But, according to bike rental scheme Swapfiets, a major barrier to adoption is low confidence around cycling on urban roads, especially on an e-bike. To that end, the business has this week launched the nation’s first e-cycling proficiency course.
The course is free to attend and there are beginner, intermediate and advanced courses. Initial classes will be held in Shoreditch, London, on Saturday 29 April, with other dates and locations to be announced.
Swapfiets’ co-founder and sustainability director Richard Burger said: “Riding in any major city can often feel daunting due to busy roads, buses, and complex road layouts. By preparing our cyclists with the skills necessary to navigate the city, we hope to give people the power to own the city with confidence.”
THE BUILT ENVIRONMENT: Velux showcases ultra-energy-efficient homes in Copenhagen
The energy price crisis has writ large the importance of making homes more energy efficient. As well as having wellbeing benefits for residents, this is necessary to the delivery of the Paris Agreement – the International Energy Agency’s (IEA) 2050 net-zero scenario entails a doubling of the rate of energy efficiency improvements in buildings and industry.
To showcase what the energy-efficient home of the future could look like, Velux has opened a series of prototypes in Copenhagen, which are open to the public now and will host events throughout the spring and summer,
The ‘Living Places Copenhagen’ project consists to two finished homes in full scale plus five additional pavilions. Each home and pavilion has just one-third of the embodied carbon of homes built to current Danish standards. They are also designed to be low-carbon in operations, with electric heating and lighting and modern insulation, windows and doors to prevent energy loss.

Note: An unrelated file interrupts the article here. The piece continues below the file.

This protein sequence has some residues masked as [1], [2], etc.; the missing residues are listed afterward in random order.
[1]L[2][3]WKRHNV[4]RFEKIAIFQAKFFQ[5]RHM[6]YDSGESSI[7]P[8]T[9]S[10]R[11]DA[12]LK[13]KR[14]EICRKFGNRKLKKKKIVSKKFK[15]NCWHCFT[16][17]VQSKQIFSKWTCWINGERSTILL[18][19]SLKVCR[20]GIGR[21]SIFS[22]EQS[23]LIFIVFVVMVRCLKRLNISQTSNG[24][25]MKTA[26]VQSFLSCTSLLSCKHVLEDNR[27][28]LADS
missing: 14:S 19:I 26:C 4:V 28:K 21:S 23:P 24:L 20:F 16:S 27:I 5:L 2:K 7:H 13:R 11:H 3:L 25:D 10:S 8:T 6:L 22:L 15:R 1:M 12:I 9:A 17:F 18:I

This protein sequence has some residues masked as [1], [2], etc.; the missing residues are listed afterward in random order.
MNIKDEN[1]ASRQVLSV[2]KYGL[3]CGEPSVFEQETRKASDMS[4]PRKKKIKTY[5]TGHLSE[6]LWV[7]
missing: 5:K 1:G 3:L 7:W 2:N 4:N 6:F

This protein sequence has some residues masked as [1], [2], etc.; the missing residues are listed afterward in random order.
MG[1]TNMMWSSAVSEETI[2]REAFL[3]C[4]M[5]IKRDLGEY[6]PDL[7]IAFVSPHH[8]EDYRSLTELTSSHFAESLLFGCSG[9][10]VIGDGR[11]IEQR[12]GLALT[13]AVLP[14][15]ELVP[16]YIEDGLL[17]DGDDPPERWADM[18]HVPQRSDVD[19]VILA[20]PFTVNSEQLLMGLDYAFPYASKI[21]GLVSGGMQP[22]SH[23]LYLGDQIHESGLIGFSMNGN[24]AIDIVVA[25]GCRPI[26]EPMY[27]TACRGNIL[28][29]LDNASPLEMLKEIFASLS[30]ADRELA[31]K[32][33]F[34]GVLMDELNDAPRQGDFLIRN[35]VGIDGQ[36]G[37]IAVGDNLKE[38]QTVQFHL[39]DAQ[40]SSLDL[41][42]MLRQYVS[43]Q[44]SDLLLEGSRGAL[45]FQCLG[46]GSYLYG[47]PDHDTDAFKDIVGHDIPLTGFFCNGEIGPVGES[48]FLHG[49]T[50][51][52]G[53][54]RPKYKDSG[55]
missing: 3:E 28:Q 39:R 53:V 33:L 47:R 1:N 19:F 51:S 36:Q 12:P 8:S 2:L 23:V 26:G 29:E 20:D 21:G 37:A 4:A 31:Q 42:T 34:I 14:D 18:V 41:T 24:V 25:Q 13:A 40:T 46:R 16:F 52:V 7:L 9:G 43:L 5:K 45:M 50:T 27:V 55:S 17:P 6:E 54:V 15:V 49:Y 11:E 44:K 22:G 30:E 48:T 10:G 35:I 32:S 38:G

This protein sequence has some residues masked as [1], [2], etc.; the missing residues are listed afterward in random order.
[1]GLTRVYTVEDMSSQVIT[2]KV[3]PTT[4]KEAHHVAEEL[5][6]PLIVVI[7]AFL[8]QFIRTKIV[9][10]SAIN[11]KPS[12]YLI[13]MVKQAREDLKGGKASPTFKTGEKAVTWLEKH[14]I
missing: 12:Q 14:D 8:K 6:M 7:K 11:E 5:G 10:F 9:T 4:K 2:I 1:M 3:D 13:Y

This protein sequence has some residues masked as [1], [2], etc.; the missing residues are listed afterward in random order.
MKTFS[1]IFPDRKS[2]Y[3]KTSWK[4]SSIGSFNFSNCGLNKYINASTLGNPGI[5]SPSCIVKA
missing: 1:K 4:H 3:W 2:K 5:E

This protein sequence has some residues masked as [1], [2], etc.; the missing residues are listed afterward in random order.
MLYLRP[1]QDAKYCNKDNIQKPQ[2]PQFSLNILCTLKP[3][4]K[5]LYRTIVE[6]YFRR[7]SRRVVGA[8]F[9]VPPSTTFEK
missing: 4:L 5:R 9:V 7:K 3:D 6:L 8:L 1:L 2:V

Crucially, the homes could be delivered at the same market price as typical detached or terraced houses. Velux Group and project partners EFFEKT, Artelia and Enemaerke & Petersen have also focused on the wellbeing of residents, building in features to improve natural lighting and indoor air quality.
BUSINESS LEADERSHIP: Fat Face and more certify as B Corps in time for Earth Day
B Corp month (March) may have come to a close a few weeks ago now, but several brands are still celebrating through their own certifications, joining more than 6,000 certified businesses across the world.
One is British clothing brand Fat Face, which has more than 200 stores worldwide. The brand stated to Drapers that it did not need to undertake a “big overhaul” to certify, but did identify numerous areas for fine-tuning its sustainable business approach. One of these areas was forging partnerships for good. Fat Face has partnered with Thrift+ to offer an easy-to-use resale option for used clothes and accessories within the past year, and is also a long-term partner of the National Forest.
Also celebrating B Corp certification this month is Crosta & Mollica, which claims it is the first UK-based Italian food business to achieve certification. It bagged a B Impact Assessment Score of 88.1 points, well over the 80-point minimum.
Another newly certified business is the Sussex-based, family-owned Rathfinny Wine Estate (pictured above). The Estate is self-sufficient in water, thanks to a wastewater recycling system, and almost self-sufficient in energy thanks to onsite solar. It works with the National Trust, South Downs National Park and Natural England on habitat conservation and restoration.
Rathfinny vineyard manager Cameron Roucher said: “B Corp only works when staff embrace it at all levels to create a culture change and that has happened at Rathfinny which has been truly amazing — it is not something you can impose from the top down. I think it is the greatest achievement of this whole process and one we are truly proud of.
“I hope that others, particularly in the burgeoning English wine trade, will follow our lead and we’d be pleased to share our journey with them. This industry has the ability to transform the rural landscape of Britain, particularly the South, in a sustainable and ethical way.”